Huffpost Entertainment
The Blog

Featuring fresh takes and real-time analysis from HuffPost's signature lineup of contributors

Michael Giltz Headshot

Theater: The Trip to Bountiful and Cicely Tyson Are Tony Favorites

Posted: Updated:

THE TRIP TO BOUNTIFUL ***
STEPHEN SONDHEIM THEATRE

The Tony nominations have just been announced. (Go here for a complete list of nominees.) If you've seen the new Broadway revival of The Trip To Bountiful, you'll be happily surprised to see the voters got it right. They nominated the show for best revival; John Gromada for his strong, subtle sound design; and smartly singled out Condola Rashad (who has been good in everything I've seen her in) for her sparkling turn as a young woman traveling on a bus back home to her family. However, you won't be surprised that Cicely Tyson was nominated for her return to Broadway after 30 years away. The moment she walks on the stage, Tyson owns it; to me, she's the front runner for Leading Actress In A Play, with Kristine Nielsen's even better, show-stopping turn in Vanya And Sonia And Masha And Spike her strongest competition.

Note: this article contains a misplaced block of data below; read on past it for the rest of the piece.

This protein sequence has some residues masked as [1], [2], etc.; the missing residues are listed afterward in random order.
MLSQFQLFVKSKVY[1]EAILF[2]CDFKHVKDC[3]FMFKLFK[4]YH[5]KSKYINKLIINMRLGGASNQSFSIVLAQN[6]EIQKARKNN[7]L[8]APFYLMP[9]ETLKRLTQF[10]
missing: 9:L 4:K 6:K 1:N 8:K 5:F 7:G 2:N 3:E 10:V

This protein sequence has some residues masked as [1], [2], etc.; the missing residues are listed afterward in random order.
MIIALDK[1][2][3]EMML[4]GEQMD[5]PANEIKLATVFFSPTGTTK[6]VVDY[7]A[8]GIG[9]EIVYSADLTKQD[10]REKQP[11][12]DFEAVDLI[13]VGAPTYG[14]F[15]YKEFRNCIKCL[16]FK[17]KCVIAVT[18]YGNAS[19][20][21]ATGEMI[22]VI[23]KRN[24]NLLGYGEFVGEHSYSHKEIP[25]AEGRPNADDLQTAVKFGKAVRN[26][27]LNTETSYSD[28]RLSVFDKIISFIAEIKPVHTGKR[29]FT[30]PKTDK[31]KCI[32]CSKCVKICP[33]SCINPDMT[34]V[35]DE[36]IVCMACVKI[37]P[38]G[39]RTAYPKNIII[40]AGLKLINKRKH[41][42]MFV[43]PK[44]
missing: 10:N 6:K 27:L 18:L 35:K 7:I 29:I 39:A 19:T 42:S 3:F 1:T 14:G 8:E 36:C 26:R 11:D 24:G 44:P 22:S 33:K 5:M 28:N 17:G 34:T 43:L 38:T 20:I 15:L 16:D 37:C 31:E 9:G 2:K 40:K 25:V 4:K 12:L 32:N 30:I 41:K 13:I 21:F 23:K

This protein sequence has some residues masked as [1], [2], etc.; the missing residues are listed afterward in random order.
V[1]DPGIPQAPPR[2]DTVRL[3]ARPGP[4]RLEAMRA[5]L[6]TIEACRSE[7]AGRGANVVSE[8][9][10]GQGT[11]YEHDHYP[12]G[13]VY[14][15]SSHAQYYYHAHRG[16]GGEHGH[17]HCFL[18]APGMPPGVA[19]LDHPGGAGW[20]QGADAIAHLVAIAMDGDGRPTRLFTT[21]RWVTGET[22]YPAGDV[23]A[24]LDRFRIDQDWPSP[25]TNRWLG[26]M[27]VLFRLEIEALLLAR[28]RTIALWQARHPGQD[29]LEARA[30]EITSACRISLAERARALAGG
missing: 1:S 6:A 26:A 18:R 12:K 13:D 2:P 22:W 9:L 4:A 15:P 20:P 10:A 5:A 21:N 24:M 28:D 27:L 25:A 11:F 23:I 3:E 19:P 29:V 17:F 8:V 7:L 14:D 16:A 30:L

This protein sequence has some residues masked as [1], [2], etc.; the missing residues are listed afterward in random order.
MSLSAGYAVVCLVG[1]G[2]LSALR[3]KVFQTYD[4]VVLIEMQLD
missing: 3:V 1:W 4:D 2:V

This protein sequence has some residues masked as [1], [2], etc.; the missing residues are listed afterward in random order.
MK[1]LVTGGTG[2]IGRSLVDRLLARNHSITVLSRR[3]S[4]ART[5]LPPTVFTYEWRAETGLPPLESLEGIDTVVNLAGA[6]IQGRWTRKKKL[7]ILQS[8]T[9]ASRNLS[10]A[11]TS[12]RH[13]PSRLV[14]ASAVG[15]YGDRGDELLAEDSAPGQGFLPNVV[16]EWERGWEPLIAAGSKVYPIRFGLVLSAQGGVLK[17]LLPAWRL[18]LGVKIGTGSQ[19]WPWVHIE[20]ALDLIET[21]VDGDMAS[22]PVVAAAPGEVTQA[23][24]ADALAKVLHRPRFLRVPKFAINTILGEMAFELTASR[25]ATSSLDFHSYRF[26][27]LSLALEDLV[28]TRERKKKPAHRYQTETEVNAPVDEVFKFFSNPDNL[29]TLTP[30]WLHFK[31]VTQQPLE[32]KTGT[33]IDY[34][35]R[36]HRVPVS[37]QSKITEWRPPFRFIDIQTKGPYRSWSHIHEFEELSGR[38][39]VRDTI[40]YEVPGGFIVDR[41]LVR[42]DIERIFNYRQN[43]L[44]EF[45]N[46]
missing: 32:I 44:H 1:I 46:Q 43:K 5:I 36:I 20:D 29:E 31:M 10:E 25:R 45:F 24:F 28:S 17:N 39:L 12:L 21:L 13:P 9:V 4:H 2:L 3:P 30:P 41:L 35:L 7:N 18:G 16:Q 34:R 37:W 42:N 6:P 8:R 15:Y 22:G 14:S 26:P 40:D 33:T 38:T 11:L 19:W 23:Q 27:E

Like all of Horton Foote's work, the pleasures of The Trip To Bountiful (which began as a TV movie, transferred to Broadway with much the same cast and later became an Oscar-winning feature film) simply deepen and grow with the years. It won't surprise me a bit if 50 or 100 years from now the two playwrights that loom largest from this era are August Wilson and Horton Foote. Wilson serves up pyrotechnics and juicy, scene-stealing monologues while Foote traffics in quiet, gentle moments. But both are deeply rooted in their very respective worlds and both write characters actors love to play.

In this case, Tyson is playing Carrie Watts, an elderly woman living with her son Ludie (Cuba Gooding Jr.) and Jessie Mae his vain, difficult bride (Vanessa Williams). They're crowded together in a tiny apartment and living paycheck to paycheck. (Ludie was sick for two years and all their savings were sucked dry.) Tempers can be short, especially because Carrie wants to return home to Bountiful, even though the town is dying. She's run away a few times and made it to the train station, but Ludie always finds her and brings her home. Will that stop her from trying? It will not. This time, Carrie heads to the bus station, meets a sweet young woman named Thelma (Condola Rashad) and they head off on their adventure together.